Gatwick drone arrests: Sussex Police pays out £200,000
A police force paid £ 200,000 for the arrest of a couple falsely accused of causing chaos at Gatwick airport with a drone.
Armed agents raided Paul and Elaine Gait’s home in December 2018 and detained them for 36 hours after the drones caused the airport to close repeatedly.
The couple were released without charge and sued the Sussex police for arrest and false prison.
Gait’s legal team said the force had agreed on an out-of-court settlement.
Sussex police confirmed that they paid the couple the £ 55,000 in damages, and law firm Howard Kennedy said it charged an additional £ 145,000 in legal fees to the force.
The flights were canceled in droves for a three-day period, as police investigated several reported drone sightings.
No one has ever been charged and the police claimed that some drone sightings may have been the same Sussex police ship.
Twelve armed officers swooped over Mr and Mrs Gait’s house, even though they had no drones and had been at work during the reported sightings.
In a statement released by their legal team on Sunday, the couple said, “We are delighted to have finally received the claim, it has been a very long struggle for justice.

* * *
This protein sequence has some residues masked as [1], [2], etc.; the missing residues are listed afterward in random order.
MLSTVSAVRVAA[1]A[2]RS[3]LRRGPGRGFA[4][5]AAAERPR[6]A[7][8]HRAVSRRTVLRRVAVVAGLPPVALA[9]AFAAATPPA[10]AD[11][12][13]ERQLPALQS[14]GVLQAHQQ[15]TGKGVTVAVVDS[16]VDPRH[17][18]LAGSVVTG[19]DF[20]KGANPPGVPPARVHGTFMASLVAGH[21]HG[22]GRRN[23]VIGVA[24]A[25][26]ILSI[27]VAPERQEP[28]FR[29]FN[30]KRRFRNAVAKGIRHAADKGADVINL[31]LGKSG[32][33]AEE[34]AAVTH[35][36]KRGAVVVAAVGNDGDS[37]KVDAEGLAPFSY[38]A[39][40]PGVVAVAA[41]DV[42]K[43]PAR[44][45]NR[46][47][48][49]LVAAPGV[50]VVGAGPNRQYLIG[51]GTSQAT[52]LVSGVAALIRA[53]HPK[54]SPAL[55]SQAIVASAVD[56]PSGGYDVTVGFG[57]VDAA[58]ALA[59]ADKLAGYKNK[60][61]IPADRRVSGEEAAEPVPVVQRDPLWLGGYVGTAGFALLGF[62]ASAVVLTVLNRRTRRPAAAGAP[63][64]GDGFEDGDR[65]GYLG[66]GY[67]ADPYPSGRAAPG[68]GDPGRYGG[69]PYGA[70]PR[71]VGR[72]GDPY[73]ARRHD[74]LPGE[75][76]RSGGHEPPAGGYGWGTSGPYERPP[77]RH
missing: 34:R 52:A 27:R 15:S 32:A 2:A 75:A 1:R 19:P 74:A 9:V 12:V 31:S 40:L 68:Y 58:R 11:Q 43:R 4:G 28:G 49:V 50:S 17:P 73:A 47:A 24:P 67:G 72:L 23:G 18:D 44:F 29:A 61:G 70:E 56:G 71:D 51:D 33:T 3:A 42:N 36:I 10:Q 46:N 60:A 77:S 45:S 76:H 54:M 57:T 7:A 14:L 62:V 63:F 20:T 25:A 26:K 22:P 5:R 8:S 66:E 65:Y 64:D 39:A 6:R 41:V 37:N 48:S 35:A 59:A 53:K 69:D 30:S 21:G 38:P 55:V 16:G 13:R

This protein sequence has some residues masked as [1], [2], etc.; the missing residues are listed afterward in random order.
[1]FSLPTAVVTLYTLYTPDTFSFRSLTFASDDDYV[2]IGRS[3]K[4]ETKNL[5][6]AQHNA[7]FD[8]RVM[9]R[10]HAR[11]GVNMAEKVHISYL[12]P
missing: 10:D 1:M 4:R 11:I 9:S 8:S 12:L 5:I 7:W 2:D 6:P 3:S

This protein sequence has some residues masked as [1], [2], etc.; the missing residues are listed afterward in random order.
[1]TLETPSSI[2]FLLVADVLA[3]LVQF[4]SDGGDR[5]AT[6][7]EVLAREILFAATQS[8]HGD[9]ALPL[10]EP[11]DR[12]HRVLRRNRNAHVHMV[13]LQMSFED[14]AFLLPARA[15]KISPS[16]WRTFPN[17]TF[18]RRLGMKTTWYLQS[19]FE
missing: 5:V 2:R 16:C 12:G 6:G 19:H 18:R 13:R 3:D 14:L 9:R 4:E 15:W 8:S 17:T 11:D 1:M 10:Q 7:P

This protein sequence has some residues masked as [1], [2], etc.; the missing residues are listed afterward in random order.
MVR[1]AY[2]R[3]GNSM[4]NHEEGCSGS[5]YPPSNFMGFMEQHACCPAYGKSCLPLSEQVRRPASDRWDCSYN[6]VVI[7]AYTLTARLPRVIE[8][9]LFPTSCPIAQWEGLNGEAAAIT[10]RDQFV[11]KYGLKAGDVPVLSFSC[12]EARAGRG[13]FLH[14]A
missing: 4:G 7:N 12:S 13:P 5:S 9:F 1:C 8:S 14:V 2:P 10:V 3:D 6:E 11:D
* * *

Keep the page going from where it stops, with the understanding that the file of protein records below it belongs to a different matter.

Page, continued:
“It took long legal proceedings to get the police resolved and to finally settle this distressing moment.”
In a letter to the couple, Sussex chief police officer David Miller said he was “deeply sorry” for the “unpleasantness” the couple experienced and acknowledged that it would be “traumatic”.
He added: “Unfortunately, when the police perform their duties on behalf of the public, innocent people are sometimes arrested as part of the necessary police investigation in the public interest.
“However, we recognize that things could have been done differently and as a result, Sussex police agreed to pay compensation and attorney fees.”
The force commissioned a “thorough independent review” of the drone incident last year.
He revealed that 96 “people of interest” were identified, researched and excluded during the investigation and the cost of the operation and subsequent investigation was £ 790,000.